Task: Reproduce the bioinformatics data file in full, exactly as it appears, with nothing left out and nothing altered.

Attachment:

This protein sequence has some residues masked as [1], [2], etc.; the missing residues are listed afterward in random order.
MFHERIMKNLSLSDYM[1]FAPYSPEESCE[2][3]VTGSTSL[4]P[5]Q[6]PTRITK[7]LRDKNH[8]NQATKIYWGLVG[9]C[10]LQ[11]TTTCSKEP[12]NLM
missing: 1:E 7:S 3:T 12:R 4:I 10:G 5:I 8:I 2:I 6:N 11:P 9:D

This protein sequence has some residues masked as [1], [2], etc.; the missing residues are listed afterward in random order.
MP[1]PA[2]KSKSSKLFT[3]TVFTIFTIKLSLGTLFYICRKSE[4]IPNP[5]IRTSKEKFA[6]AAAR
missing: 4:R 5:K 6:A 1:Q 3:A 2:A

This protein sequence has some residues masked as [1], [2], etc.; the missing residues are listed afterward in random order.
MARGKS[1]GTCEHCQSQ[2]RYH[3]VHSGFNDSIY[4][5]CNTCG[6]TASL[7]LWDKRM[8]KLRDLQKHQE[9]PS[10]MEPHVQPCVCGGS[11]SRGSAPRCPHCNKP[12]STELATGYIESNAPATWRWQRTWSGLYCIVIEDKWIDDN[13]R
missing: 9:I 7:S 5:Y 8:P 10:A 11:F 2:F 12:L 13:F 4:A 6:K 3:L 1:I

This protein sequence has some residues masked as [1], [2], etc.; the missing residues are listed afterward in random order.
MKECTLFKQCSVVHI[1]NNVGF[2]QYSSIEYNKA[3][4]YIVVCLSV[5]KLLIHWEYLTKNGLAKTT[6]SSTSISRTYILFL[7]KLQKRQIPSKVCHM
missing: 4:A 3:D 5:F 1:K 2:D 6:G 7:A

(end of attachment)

This protein sequence has some residues masked as [1], [2], etc.; the missing residues are listed afterward in random order.
MFHERIMKNLSLSDYM[1]FAPYSPEESCE[2][3]VTGSTSL[4]P[5]Q[6]PTRITK[7]LRDKNH[8]NQATKIYWGLVG[9]C[10]LQ[11]TTTCSKEP[12]NLM
missing: 1:E 7:S 3:T 12:R 4:I 10:G 5:I 8:I 2:I 6:N 11:P 9:D

This protein sequence has some residues masked as [1], [2], etc.; the missing residues are listed afterward in random order.
MP[1]PA[2]KSKSSKLFT[3]TVFTIFTIKLSLGTLFYICRKSE[4]IPNP[5]IRTSKEKFA[6]AAAR
missing: 4:R 5:K 6:A 1:Q 3:A 2:A

This protein sequence has some residues masked as [1], [2], etc.; the missing residues are listed afterward in random order.
MARGKS[1]GTCEHCQSQ[2]RYH[3]VHSGFNDSIY[4][5]CNTCG[6]TASL[7]LWDKRM[8]KLRDLQKHQE[9]PS[10]MEPHVQPCVCGGS[11]SRGSAPRCPHCNKP[12]STELATGYIESNAPATWRWQRTWSGLYCIVIEDKWIDDN[13]R
missing: 9:I 7:S 5:Y 8:P 10:A 11:F 2:F 12:L 13:F 4:A 6:K 3:L 1:I

This protein sequence has some residues masked as [1], [2], etc.; the missing residues are listed afterward in random order.
MKECTLFKQCSVVHI[1]NNVGF[2]QYSSIEYNKA[3][4]YIVVCLSV[5]KLLIHWEYLTKNGLAKTT[6]SSTSISRTYILFL[7]KLQKRQIPSKVCHM
missing: 4:A 3:D 5:F 1:K 2:D 6:G 7:A